By David W. Wannop
21st Century Media News Service
Hugh Masekela has quite the presence even over the phone from Johannesburg. He quipped, “You don’t sound that old. Do you want to give me your secret of youth? Is it horizontal activities? That’s supposed to be very helpful.”
Although his latest tour is being touted as a salute to the late Nelson Mandela, and a commemoration of 50 years as an international music professional, Masekela does not reflect much upon the past or his four million selling hit “Grazing In The Grass” which hit the top of the charts in 1968. He didn’t want to talk about the Monterey International Pop Festival during which he received his first large American audience, sharing the stage with the likes of the Mommas and Pappas, Jimi Hendrix and Jefferson Airplane. The celebrity-swept “Rumble in the Jungle” boxing match between George Forman and Mohamed Ali also falls into that category of things he enjoyed at the time but were a long time ago. His focus is on current projects, music, and simply living life.
Masekela started playing piano around age four. By the time he was in his teens he was part of South Africa’s first youth jazz ensemble as organized by Archbishop Trevor Huddleston who was an activist against apartheid. Through Huddleston, Masekela came into possession of one of Louis Armstrong’s trumpets. As apartheid hardened it became necessary for Masekela to leave, first for London and then to New York’s Manhattan School of Music. It would take more than three decades before he could return home. The man who played on South Africa’s first jazz album had to become a citizen of the world.
Masekela described his adjustment to other nations. “Where we grew up we had a British education and we had to learn to go to every country in the world,” he said. “Climate, physical features, import, export — we were expected to have knowledge. By the time I got to New York I knew the Apollo Theater, Bird Land, and Central Park and Seventh Avenue. I was a little more educated about the United States than they were about us. That is the big problem of being from a (great country.) I think the Chinese have the same problem. I had no culture shock because I was a scholar; not just of music but of everything else.” It was a place and time wherein speaking five languages was natural for any Johannesburg child. So much was against Masekela and yet the expectations were high.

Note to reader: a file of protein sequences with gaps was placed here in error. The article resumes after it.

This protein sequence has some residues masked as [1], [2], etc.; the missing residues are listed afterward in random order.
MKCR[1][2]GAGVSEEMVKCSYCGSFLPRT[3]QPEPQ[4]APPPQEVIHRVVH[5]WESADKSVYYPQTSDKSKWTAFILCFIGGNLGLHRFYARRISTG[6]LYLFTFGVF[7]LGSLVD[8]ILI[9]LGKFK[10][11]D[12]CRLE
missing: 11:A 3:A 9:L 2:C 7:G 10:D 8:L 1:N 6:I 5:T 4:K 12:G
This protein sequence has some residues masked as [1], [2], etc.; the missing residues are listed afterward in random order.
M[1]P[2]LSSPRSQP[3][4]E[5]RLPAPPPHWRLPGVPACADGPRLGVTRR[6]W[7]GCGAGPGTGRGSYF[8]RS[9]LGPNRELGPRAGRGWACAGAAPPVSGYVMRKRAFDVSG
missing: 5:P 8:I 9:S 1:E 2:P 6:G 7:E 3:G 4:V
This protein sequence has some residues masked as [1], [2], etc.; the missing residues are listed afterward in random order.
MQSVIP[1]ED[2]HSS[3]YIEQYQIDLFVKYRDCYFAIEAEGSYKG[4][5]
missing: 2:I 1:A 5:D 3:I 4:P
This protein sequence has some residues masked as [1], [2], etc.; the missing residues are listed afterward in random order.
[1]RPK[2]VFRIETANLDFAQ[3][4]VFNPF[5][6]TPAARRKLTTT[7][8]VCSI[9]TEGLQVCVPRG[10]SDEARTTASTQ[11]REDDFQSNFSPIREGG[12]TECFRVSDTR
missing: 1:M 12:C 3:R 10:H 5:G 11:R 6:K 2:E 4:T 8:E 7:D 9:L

Masekela plays old favorites but not in a nostalgic or sentimental way. He focuses on the here and now. “Once I’ve done something I am done,” he said. “I don’t dwell. I do other things besides music such as theater and community work. I’m in property development and health. At the time it was great but it passed long ago. It’s called invisible hording. You hold on to memories and school photos and everything but it doesn’t bring anything. I am very happy to wake up in the morning at age seventy-five and be surprised and do things every day.
He did make a few points about the past however. “I was involved with all the anti-apartheid campaigns. I met Nelson Mandela when I was nine years old. He was a lawyer and activists. He was president of the African National Congress. He was my teacher in school. To me, he was a very funny, loveable, and mischievous old man with a fantastic sense of humor with a deep love of his people and children.”
Masekela produced early tracks for Bob Marley. “I played on Bob Marley’s first record. One of my best friends was Johnny Nash. I met Bob Marley as a teenager. I met nearly everybody in music but I’ve never been celebrity excited. Everyone is a human being and nobody can be without other people,” he said.
Masekela doesn’t claim to be an innovator or the pioneer of what is vaguely called World Music. “I didn’t start anything my friend,” he said. “I found it here. I learn it and I got noticed for working hard at it. I’m not one for positions and awards and all that. We come to play for the people. I make a living from music. I have to pay expenses and rates. If I didn’t play music I’d be standing on a corner saying please help. I live an uncomplicated life. The only thing I think about is how to make the next show good for the audience. The main duty is to make them ecstatic that they came and spent money on us.
Now that Apartheid is in the past, Masekela is working on environmental issues. “I am an environmentalist and I wish people would stop littering and destroying the world. In the end nature is going to win. There is no more parasitic thing than human beings, and sometimes when I wake up I wish I were a dog,” Masekela said.
IF YOU GO
performs at 8 p.m.
Monday, March 31
at Sellersville Theater,
24 W. Temple Ave.,
Tickets: $39.50, $55.
Info: (215) 257-5808 or